|Publisher||Fondation Paul Cuvelier (16€)|
|Format||17.2 cm x 11 cm|
|E-book||PDF (24 mb)|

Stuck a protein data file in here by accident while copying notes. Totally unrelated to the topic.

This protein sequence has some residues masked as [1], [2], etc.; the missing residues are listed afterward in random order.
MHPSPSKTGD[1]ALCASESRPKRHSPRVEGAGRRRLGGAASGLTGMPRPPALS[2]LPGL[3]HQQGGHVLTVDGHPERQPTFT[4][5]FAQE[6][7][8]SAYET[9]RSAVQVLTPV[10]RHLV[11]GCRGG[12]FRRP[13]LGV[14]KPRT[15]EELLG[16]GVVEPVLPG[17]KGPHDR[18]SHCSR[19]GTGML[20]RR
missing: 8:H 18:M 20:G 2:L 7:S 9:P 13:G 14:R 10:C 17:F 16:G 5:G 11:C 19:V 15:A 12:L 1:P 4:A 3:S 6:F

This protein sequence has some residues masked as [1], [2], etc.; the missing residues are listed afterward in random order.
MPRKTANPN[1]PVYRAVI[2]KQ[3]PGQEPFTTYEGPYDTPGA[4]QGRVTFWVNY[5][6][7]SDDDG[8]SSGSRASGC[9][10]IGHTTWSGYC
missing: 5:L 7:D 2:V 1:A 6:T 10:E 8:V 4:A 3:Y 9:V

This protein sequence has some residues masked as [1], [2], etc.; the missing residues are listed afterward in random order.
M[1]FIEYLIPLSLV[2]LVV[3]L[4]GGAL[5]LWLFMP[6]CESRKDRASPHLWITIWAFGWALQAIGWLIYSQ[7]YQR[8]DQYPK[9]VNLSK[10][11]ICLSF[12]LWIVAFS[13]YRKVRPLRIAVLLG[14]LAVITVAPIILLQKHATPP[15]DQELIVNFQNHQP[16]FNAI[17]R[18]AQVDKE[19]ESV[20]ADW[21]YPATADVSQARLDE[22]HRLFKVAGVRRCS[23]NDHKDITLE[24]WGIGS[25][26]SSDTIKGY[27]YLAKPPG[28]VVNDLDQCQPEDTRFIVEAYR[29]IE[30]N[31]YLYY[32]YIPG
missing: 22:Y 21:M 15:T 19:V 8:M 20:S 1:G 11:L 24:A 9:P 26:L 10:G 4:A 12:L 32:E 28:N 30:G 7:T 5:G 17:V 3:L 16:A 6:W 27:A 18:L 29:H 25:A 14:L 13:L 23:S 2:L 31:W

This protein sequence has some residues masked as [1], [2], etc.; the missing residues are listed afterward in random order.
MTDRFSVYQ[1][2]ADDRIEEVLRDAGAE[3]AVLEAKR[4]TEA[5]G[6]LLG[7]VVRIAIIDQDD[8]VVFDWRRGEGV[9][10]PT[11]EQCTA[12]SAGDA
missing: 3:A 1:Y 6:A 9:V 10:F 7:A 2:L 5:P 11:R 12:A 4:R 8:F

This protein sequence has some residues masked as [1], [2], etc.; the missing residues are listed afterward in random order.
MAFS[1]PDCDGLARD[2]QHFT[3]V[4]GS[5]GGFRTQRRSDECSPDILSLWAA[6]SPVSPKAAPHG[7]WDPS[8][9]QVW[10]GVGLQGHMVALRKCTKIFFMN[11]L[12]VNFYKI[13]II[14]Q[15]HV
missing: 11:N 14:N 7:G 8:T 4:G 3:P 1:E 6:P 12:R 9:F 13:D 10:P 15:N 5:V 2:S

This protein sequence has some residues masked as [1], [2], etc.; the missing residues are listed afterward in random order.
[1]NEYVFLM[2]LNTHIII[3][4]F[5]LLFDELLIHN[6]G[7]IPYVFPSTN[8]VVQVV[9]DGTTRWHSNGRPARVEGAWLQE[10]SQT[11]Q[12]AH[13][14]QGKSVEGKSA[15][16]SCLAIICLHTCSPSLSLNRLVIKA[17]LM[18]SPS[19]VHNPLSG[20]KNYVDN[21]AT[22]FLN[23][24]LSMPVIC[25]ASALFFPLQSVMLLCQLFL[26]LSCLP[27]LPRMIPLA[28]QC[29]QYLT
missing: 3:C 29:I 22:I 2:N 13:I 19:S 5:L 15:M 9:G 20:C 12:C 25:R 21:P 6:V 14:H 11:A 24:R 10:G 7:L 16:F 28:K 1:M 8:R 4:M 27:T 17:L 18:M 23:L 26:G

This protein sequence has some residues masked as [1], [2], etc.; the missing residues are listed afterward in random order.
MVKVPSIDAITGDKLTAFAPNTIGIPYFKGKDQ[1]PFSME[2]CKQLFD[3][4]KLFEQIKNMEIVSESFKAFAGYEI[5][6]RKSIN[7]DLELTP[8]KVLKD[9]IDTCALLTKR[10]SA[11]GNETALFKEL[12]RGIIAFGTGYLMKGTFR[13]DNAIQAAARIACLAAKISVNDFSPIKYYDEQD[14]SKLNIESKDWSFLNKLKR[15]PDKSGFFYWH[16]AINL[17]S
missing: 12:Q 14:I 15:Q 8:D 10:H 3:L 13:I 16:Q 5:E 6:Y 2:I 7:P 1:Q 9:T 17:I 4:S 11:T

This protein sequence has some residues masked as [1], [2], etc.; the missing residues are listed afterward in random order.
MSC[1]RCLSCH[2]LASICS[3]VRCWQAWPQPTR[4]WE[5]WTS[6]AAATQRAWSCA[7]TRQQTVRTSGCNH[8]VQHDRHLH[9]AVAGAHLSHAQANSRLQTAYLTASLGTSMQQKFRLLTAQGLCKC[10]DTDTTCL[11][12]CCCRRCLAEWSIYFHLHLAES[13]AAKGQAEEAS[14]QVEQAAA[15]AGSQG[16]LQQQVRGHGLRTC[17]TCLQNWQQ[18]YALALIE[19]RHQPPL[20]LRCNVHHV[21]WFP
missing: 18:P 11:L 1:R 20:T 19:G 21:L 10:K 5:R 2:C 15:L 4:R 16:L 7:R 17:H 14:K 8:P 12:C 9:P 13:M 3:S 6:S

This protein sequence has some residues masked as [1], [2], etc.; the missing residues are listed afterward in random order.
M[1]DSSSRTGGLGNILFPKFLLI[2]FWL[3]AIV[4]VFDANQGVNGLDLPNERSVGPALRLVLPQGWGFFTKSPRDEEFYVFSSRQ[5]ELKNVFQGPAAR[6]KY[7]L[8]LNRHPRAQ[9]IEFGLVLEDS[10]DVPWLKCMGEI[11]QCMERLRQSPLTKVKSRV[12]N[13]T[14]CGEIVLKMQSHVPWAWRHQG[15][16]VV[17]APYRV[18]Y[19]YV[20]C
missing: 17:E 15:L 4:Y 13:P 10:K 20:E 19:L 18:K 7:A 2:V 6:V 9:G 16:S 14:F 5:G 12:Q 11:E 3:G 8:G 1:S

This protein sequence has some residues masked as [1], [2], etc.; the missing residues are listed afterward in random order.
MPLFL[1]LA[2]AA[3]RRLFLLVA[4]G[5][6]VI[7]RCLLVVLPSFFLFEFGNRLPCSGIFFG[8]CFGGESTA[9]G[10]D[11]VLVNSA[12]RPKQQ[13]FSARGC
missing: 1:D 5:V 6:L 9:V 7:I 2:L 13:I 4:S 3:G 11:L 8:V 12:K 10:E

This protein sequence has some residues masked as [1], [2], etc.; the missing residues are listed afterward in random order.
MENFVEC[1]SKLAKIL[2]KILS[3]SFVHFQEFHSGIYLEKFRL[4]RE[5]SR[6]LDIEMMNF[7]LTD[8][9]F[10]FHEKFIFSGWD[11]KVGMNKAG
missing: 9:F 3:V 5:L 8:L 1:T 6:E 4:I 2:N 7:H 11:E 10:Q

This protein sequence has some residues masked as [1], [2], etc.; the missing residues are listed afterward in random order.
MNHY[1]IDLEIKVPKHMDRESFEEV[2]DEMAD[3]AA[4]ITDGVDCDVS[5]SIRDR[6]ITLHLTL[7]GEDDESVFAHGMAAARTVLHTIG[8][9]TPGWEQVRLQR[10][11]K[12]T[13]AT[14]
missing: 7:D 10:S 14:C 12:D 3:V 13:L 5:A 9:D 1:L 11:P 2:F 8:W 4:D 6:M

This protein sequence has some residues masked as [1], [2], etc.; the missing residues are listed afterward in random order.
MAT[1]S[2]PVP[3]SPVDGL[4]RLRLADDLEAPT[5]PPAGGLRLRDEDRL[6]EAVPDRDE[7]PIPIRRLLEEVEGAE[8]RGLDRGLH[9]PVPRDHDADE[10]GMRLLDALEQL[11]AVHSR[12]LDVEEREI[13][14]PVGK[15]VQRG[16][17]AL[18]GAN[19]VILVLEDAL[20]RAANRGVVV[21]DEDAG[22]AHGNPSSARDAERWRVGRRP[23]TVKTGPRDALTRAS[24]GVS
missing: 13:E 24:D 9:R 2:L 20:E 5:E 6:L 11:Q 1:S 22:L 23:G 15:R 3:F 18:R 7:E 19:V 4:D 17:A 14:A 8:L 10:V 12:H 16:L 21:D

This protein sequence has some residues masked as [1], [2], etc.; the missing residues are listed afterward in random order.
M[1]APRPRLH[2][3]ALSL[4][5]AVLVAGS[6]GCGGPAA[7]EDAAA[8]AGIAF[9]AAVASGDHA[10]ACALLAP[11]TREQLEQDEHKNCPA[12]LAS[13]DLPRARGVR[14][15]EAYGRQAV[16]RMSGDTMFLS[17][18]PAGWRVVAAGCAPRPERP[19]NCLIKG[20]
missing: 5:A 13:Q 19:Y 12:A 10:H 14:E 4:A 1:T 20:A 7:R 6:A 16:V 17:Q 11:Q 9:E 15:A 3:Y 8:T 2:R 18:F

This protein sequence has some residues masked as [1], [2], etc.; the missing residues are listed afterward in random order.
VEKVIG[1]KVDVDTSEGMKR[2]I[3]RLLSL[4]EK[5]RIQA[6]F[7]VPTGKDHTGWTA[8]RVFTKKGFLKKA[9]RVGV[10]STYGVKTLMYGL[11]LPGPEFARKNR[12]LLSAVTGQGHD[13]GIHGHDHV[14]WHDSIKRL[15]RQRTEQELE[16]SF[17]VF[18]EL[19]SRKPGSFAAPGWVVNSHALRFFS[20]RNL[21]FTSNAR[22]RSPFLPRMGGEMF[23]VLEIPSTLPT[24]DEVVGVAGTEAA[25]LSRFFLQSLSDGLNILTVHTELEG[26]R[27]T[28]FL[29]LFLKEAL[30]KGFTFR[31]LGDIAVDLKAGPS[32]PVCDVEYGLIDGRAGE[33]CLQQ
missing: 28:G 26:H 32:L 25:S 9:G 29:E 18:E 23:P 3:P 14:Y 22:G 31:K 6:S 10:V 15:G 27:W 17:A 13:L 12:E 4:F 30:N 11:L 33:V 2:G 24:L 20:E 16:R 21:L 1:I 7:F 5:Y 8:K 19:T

Discussed in the pages of the influential comics reader Eprouvette n° 1 (2006), Polyepoxy, published by the Foundation Paul Cuvelier in Brussels, explores "the most plagiarized comic panel": the manifold unsolicited iterations of a drawing from Cuvelier's Epoxy (1968) depicting a naked Olympia looking behind her shoulder. Bernard Joubert literally leafed through thousands of magazines to document the exact same pose in more than 40 different drawings, particularly in the productions of Italian erotic fumetti, but also elsewhere. Polyepoxy's aesthetics are forensic, with a feel that would have appealed to Lev Manovich's analysis of cultural data or to Franco Moretti's distant reading: the publishers of the book took care to title and date the different findings from the cheaply printed trade paperbacks and reproduce the fragments in the exact size they had been printed. Polyepoxy demonstrates the self-reflexivity of the comic medium and how pervasive swiping practices are in the just-in-time production standards of its economy. It also reflects on how graphic objects move across time and activate different semantic networks only to ultimately confirm the highly gendered nature of the industry's imagination.